OUR FATHER – Review by April Neale

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Our Father is a jarring “fact is stranger than fiction” documentary showing that some doctors play God inside their offices.

Nazi Germany had Dr. Mengele, and Indiana had Dr. Donald Cline, not as evil as Mengele, but he was a corrupt genetic technician like the Nazi. He experimentally used his sperm to impregnate unsuspecting women looking for fertility and conception. A lot of women.

The film gives a platform for the doctor’s now adult progeny to tell their stories of discovery and their process of reconciliation and acceptance in the documentary film Our Father, premiering on Netflix on May 11.

Did Cline mean well, based on his warped religiosity? Was he trying to create his vision of a master race? Was he addicted to porn and the endocrine high of orgasm as he conveniently masturbated during his visits with each patient? His modus operandi was prepping a syringe with his freshly produced sperm while a woman waited in the exam room, ready to try for a child. Trust and truth, hallmarks of the medical profession, were assumed virtues that were not in the cards for these women who had no idea what was happening. Little did these women know they became pregnant in this bizarre unethical manner that Dr. Cline implemented, providing all the ejaculate for so many women daily. All was hush-hush until Cline’s secret was exposed when DNA testing became available to the public. Dr. Cline’s offspring had little trouble discovering who was the common denominator who connected a legion of siblings far and wide. They quickly determined the identity of the father none of them had known.

Understanding how Cline could get away with this flagrant malpractice was an essential factor in the times that all of this happened. In the 1970s, there were hundreds of doctors performing donor insemination. Still, the practice was in its nascent stages, and most, if not all, operated in secrecy, with doctors advising patients not to tell their children. As a result, the 1970s had few official paper trails that connected the actual sperm donor to their child.

Cline masturbated in his offices and used his issue to impregnate his patients until the early 1980s before he could have ever have imagined that such a thing as mail-in DNA tests and internet genealogy sites would idtentify his offspring to each other and connect all of them to himself. Cline’s hubris and lack of future vision emboldened him. He thought no one would ever find out.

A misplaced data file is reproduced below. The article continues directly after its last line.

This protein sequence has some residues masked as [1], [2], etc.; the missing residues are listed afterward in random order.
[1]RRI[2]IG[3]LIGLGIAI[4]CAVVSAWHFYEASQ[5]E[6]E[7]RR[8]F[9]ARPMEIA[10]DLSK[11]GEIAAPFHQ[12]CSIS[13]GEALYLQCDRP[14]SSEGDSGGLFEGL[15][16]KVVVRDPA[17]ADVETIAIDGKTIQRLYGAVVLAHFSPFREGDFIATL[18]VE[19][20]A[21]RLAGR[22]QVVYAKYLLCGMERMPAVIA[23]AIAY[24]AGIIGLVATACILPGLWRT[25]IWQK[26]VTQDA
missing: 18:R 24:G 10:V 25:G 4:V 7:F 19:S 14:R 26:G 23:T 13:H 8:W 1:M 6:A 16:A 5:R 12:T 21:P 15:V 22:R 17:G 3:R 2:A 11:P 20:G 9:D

One of his children, Jacoba Ballard, never felt like she belonged in her family. She was blonde and blue-eyed like so many of Cline’s offspring. She did not resemble any of her siblings. Then she found out she had seven siblings out there, scattered around the country. And that number grew exponentially as she continued to research her roots. As people residing nationwide consulted ancestry.com and 23andme.com, they realized that they were members of an army of half-siblings connected by paternal lineage. Some sleuthing with connected DNA relatives leads people like Jacoba directly to Donald Cline’s doorstep. The film allows Ballard and several Cline siblings to unspool their moments of clarity and even their tales of harassment and insidious threats when they go to the media to reveal all of Cline’s malfeasance.

As the story ballooned in the news, Cline’s reactive behavior became increasingly erratic, and eventually, his equally awful personal history emerged.

In 1963, he had killed a small child in a car accident and never faced charges. Some interviewed in the film posit that this ignited his fervent religious views and might have been a catalyst for creating so many lives to atone for the one he carelessly took.

“How long did he do it, and how many siblings do we have,” asks Jacoba, who immediately filed a complaint with the Indiana Attorney General’s office.

The film is a hindsight exercise for all the people connected by the careless behavior of their shared father as they piece together the reasons. First, their dad got a $500 fine, probation, and retired in 2009. Then in 2017, Cline was finally convicted on two felony counts for obstruction and given a one-year suspended prison sentence. He is the known father of at least 50 people, born in the late 1970s and 1980s.

Towards the end of the film, two siblings connect. One sibling #48, Jason Hyatt, asks, “Why? Why did you need to do this? To further your career? I feel like he’s hiding something more sinister.” Jason and Jacoba start diving deeper into the whys in their shared process of healing their shock and trauma. Ballard realizes their father might be part of some sick, racially motivated, twisted society like Quiverfull, where Cline’s favorite bible verse, Jeremiah 1:5, “Before I formed you in the womb I knew you,” is their guiding ethos as well.

The most chilling aspect of Our Father is precisely this hidden agenda his adult children discover that Cline actively lived by to fulfill his devotion to a Christian patriarchal cult that, to no one’s shock, is growing again in popularity given the political morass we currently live in, under his eye.

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April Neale

April Neale is an entertainment writer and television critic. Neale has read her work both on NPR and 'Spoken Interludes', and has previously written for various industry trades and entertainment websites. Neale has written for Monsters and Critics since 2003, and is an editor and main contributor to the TV, Film and Culture (formerly Lifestyle) sections.